Remember the good old days when Americans knew who their enemies were? One of the classes I teach is American history since 1945. You would not believe how many of my students have no idea what the Soviet Union was. Sergei Eisenstein sometimes wished he was so oblivious!
Strike (Stachka for the Russkies out there) is a Soviet propaganda piece directed by Eisenstein in 1924, seven years after the dramatic events of the Russian Revolution. The film takes place in the terrible days of Czarist rule, where most people were peasants or exploited factory workers. This particular Eisenstein piece focuses on the exploited factory workers. Unhappy with working conditions and enraged by the suicide of a co-worker falsely accused of theft, the workers go on strike. As the strike wears on wives begin to complain that there isn’t enough to eat and the men show unrest through drinking and lazing. In the end, those most hated Cossacks are called in to end the strike. This of course means the unmitigated slaughter of the striking workers (or anyone else in their path).
The film is pure propaganda. Capitalists and the Czarist army are seen as instruments of evil, while the proletariats are heroic. As a history teacher, I know just how bad Soviet communism was for a number of people, so it is difficult to like the narrative of the film. However, Eisenstein was still a gifted director and does create some interesting montage shots in the film. The slaughter of the workers is interplayed with the slaughter of other “innocent” beasts—animals at the slaughterhouse. He also does a nice comparison element when he shows the grandiosity of the factory owners and the abject poverty of the workers. So, visually the film has merit. In addition, the film can be used as an educational tool to show how political propaganda helps develop the culture of its society.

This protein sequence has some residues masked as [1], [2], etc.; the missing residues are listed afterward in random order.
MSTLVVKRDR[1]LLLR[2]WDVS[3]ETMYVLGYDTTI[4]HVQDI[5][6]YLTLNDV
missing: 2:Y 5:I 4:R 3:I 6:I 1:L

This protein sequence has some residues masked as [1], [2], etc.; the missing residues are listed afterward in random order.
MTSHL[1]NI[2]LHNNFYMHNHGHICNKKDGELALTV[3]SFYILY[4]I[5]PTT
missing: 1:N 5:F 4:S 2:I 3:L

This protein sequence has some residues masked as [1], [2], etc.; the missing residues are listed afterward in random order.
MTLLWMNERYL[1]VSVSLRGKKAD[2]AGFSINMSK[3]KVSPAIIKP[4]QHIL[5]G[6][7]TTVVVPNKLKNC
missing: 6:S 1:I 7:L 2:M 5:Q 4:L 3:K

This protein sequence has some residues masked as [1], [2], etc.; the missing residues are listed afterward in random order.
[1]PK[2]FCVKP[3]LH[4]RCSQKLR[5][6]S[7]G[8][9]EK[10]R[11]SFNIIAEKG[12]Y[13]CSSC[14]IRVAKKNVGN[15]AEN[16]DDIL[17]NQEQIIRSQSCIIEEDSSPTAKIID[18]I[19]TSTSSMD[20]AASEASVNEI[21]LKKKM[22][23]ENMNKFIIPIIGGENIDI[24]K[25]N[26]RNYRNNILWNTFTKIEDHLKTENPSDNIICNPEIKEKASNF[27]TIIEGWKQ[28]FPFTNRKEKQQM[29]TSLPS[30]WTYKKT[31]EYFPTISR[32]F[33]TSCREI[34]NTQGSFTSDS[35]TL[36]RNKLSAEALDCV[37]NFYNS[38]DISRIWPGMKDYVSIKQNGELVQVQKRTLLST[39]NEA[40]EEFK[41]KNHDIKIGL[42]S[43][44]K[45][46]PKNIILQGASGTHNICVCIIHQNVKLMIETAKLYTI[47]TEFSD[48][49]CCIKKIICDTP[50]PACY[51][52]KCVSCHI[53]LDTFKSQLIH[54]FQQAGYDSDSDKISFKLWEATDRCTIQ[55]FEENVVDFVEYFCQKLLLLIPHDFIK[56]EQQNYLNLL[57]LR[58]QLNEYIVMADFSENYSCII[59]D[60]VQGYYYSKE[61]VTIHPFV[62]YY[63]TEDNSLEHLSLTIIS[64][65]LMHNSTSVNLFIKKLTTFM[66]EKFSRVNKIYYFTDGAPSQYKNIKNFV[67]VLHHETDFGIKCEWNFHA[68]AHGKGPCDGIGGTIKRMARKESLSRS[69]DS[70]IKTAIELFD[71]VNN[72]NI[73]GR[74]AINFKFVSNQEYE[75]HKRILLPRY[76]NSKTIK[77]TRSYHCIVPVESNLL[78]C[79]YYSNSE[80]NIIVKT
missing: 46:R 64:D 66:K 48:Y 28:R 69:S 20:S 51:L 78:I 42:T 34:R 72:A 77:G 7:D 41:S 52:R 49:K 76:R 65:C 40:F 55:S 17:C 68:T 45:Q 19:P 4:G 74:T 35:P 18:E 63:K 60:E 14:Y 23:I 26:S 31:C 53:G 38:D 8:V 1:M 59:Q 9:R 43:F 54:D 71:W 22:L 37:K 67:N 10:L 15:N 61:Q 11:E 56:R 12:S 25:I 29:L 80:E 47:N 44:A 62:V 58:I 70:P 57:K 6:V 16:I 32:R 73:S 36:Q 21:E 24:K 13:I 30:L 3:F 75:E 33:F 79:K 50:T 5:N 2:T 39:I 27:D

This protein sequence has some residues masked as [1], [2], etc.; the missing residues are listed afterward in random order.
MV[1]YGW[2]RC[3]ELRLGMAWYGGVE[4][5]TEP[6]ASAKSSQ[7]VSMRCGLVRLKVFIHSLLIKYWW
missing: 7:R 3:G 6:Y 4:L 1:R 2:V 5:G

Not my favorite film, but still visually stimulating.